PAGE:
• As already mentioned, the capacitive sensor principle according to the invention allows a wireless read out of the electrically measured signal by the known “grid dipping” principle. In this case, the sensor capacity of the electrode arrangement is connected to an electrical inductance to form an electrical oscillatory circuit. The inductance is constructively configured so that an electromagnetic alternating field that is emitted from outside by a transmitter can induce an electrical alternating current in the oscillatory circuit. If the frequency of the external alternating field corresponds to the electrical resonance frequency of the oscillatory circuit, the oscillatory circuit resonates and extracts a maximum of field energy from the external alternating field. This reduction in the field energy can be detected by the transmitter of the external alternating field. If the external transmitter now transmits an alternating field having time-variable frequency, it will then detect a selective interruption of the field energy at a resonance frequency of the oscillatory circuit. This allows the resonance frequency to be determined from outside. The resonance frequency of an oscillatory circuit comprising the capacitive electrode arrangement and the inductance depends, according to known physical laws, on the constant inductance of the coil and the variable capacitance of the electrode arrangement. Thus, the capacitance can be detected in a wireless manner via the detected variable resonance frequency.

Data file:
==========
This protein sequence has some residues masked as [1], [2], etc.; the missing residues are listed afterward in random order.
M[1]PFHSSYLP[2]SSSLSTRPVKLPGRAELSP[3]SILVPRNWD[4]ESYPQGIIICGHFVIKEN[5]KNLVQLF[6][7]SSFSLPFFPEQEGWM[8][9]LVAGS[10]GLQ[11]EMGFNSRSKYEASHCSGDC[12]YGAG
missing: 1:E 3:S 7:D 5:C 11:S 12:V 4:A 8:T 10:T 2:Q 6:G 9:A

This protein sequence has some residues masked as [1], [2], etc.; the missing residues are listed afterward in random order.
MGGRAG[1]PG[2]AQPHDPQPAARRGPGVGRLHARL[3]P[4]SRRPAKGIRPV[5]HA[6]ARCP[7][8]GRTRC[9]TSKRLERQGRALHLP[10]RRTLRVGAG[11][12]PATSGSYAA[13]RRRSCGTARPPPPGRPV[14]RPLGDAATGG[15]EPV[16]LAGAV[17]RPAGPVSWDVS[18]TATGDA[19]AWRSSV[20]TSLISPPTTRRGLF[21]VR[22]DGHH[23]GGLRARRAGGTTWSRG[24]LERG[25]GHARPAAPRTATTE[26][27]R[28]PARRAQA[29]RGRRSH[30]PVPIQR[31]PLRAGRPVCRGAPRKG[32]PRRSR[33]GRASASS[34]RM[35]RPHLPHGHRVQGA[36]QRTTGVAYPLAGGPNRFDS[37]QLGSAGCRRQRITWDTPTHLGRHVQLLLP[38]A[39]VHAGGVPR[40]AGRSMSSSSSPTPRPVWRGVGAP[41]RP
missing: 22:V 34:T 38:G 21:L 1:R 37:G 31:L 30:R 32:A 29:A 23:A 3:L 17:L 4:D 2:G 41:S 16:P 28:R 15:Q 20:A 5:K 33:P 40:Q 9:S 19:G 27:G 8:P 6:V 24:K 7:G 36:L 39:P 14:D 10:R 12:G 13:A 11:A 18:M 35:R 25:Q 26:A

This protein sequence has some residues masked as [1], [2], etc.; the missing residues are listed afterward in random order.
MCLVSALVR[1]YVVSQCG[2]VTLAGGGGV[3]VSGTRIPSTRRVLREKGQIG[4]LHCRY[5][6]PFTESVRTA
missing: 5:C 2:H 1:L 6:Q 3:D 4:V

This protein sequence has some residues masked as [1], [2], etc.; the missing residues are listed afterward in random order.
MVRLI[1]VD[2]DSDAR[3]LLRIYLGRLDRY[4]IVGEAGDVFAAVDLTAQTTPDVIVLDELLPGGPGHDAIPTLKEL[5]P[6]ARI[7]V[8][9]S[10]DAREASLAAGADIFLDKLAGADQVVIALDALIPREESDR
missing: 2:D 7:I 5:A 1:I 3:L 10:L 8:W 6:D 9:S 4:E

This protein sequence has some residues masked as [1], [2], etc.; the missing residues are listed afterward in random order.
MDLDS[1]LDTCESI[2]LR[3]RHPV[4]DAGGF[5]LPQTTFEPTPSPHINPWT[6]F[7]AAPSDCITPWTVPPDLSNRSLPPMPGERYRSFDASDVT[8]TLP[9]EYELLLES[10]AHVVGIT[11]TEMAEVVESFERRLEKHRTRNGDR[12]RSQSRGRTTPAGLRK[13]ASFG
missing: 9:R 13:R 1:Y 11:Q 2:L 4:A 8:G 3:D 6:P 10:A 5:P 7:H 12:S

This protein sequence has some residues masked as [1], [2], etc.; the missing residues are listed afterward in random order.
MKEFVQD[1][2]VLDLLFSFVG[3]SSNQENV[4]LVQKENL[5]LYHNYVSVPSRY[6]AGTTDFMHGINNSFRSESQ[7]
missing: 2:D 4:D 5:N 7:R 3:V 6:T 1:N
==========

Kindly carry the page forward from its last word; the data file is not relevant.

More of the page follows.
• In a practical embodiment, the inductance is integrated directly in the support structure. The connection to the sensor capacitance is also made inside the support structure. In this way, all electrical lines inside the support structure can be protected. An electrical feed-through of lines towards the outside is no longer necessary. In addition, the sensor signal can be read out in a wireless manner over a specific distance.
  • REFERENCE LIST
    • 1 Support structure
    • 2 Electrode arrangement
    • 2 o Upper electrode
    • 2 u Lower electrode
    • 3 Contact wire
    • 4 Insulator layer
    • 5 and 6 Electrodes
    • 5 u, 5 o, 6 u and 6 o Shielding electrodes
    • 7 Additional interdigital electrode
    • 8 Shielding layer

Claims (28)

  1. 1-14. (canceled)
  2. 15. An implantable device for detecting an expansion of an intracorporeal vessel wall, comprising:
    a support structure containing a dielectric polymer having surface elasticity and being applied directly or indirectly to the vessel wall, at least one capacitive electrode arrangement of variable electrical capacitance influenced by an elastic deformation of the support structure, and an elasticity comparable to elasticity of the intracorporeal vessel wall; and wherein